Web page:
Last year, the Guardian columnist and environmental writer George Monbiot tweeted that he’d been struck by the discovery of Rautavaara’s Cantus Arcticus – a ‘Concerto for Birds and Orchestra’, which uses recordings of birds living near the arctic circle in the composer’s native Finland.
Just heard part of Cantus Arcticus by Einojuhani Rautavaara. Mindblowing. That's my next Christmas present sorted.
— GeorgeMonbiot (@GeorgeMonbiot) April 8, 2014
Having read Monbiot’s book Feral: Rewilding the Land, Sea and Human Life, it’s not hard to see why Cantus Arcticus appealed. He writes with an infectious enthusiasm for nature, combining deep knowledge with a child-like sense of wonder. Feral is a passionate polemic for the concept of ‘rewilding’: allowing spaces both on land and sea for natural ecosystems to grow unhindered, with the reintroduction of native species previously wiped out.
The magic of Cantus Arcticus is its vivid sense of this kind of ecosystem; the unfamiliarity of a place that has not been cut up and cultivated to service human needs. Chaotically flying woodwind lines accompany the calling of vast flocks of birds, and the music blossoms into a broad sweeping melody, suggesting the grandeur of wide Arctic spaces. I am not normally a great lover of taped samples in classical music, but there is a kind of alchemy in the way the recordings of birds interact with Rautavaara’s orchestral writing that makes it powerfully compelling.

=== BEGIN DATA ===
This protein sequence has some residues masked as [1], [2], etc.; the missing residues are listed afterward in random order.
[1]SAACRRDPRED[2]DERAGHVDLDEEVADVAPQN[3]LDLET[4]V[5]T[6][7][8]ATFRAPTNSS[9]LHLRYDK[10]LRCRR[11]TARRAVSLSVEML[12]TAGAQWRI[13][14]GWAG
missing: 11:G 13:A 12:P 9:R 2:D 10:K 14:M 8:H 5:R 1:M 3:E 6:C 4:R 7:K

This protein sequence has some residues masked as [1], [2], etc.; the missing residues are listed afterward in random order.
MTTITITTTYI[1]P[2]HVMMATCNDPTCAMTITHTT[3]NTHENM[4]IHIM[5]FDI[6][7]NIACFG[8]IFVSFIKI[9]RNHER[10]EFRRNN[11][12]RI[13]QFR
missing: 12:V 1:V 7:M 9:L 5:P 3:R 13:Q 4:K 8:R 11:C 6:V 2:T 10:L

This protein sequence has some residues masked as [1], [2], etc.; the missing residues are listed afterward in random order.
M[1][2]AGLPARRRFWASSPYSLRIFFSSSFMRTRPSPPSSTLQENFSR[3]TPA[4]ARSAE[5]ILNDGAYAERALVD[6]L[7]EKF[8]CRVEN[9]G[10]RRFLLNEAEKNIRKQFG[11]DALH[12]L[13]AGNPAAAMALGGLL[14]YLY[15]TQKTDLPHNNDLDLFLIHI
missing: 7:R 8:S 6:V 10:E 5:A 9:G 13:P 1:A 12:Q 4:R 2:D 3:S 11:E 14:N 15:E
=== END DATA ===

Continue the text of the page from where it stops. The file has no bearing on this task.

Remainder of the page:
There is, of course, a long tradition of music written about man’s awe in the face of natural wonders, from Mendelssohn’s Hebrides Overture to Strauss Alpine Symphony. The Alps also played a role in the poetic tradition of the Sublime, where nature’s magnitude inspired a sense of fear and horror. This fear was perhaps an acknowledgement of our ultimate irrelevance to the vast age of the earth, and the limits of our power to fully understand and control it.